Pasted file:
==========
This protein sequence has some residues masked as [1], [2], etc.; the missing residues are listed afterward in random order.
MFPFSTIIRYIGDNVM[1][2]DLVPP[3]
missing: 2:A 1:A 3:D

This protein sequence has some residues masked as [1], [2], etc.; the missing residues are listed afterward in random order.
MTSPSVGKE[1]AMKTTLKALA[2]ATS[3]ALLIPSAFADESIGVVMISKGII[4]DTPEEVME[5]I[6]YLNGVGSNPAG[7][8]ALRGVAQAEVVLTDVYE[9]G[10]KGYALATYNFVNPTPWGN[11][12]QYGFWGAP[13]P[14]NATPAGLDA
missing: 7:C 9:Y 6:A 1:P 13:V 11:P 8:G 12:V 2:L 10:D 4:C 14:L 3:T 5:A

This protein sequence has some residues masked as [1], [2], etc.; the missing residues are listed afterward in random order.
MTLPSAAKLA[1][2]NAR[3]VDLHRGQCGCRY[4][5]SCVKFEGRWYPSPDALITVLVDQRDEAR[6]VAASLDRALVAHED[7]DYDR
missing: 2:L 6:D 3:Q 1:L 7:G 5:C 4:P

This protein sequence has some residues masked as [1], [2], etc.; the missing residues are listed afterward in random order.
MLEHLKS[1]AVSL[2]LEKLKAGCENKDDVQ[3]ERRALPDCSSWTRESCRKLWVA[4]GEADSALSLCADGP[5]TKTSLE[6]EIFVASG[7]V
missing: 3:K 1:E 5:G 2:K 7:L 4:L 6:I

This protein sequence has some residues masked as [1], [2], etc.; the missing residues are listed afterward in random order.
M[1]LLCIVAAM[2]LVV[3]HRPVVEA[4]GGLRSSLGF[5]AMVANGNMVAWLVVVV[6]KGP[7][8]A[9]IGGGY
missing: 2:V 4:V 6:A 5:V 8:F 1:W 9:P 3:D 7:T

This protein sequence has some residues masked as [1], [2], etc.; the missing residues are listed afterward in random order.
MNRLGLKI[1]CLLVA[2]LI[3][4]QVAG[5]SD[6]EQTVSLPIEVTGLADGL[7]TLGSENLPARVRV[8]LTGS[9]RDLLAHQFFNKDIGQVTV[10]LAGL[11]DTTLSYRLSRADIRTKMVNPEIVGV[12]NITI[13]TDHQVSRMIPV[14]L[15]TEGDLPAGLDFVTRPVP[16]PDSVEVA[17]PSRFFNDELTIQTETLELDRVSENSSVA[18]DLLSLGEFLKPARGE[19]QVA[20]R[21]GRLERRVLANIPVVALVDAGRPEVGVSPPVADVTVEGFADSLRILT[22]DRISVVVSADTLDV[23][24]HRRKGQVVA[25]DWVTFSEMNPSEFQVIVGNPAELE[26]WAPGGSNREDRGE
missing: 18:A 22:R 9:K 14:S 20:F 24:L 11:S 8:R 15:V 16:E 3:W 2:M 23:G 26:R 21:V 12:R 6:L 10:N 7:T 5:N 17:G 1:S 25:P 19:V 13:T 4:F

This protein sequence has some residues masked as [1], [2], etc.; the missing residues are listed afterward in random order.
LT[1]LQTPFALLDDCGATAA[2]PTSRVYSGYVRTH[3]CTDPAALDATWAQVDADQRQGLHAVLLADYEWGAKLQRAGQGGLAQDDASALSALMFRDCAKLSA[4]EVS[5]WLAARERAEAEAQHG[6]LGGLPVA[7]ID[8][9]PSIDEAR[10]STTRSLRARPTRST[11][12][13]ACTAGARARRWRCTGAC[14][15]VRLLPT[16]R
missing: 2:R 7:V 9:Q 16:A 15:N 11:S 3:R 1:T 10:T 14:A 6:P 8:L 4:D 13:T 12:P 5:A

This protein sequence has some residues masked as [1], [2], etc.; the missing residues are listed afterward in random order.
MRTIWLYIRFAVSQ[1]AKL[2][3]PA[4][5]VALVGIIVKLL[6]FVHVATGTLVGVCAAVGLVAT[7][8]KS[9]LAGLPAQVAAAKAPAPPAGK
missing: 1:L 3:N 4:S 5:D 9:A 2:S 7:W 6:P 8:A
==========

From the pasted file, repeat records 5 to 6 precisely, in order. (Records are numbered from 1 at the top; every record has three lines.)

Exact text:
This protein sequence has some residues masked as [1], [2], etc.; the missing residues are listed afterward in random order.
M[1]LLCIVAAM[2]LVV[3]HRPVVEA[4]GGLRSSLGF[5]AMVANGNMVAWLVVVV[6]KGP[7][8]A[9]IGGGY
missing: 2:V 4:V 6:A 5:V 8:F 1:W 9:P 3:D 7:T

This protein sequence has some residues masked as [1], [2], etc.; the missing residues are listed afterward in random order.
MNRLGLKI[1]CLLVA[2]LI[3][4]QVAG[5]SD[6]EQTVSLPIEVTGLADGL[7]TLGSENLPARVRV[8]LTGS[9]RDLLAHQFFNKDIGQVTV[10]LAGL[11]DTTLSYRLSRADIRTKMVNPEIVGV[12]NITI[13]TDHQVSRMIPV[14]L[15]TEGDLPAGLDFVTRPVP[16]PDSVEVA[17]PSRFFNDELTIQTETLELDRVSENSSVA[18]DLLSLGEFLKPARGE[19]QVA[20]R[21]GRLERRVLANIPVVALVDAGRPEVGVSPPVADVTVEGFADSLRILT[22]DRISVVVSADTLDV[23][24]HRRKGQVVA[25]DWVTFSEMNPSEFQVIVGNPAELE[26]WAPGGSNREDRGE
missing: 18:A 22:R 9:K 14:S 20:F 24:L 11:S 8:R 15:V 16:E 3:W 2:M 23:G 26:R 21:V 12:R 6:L 10:N 7:T 5:N 17:G 1:S 25:P 19:V 13:T 4:F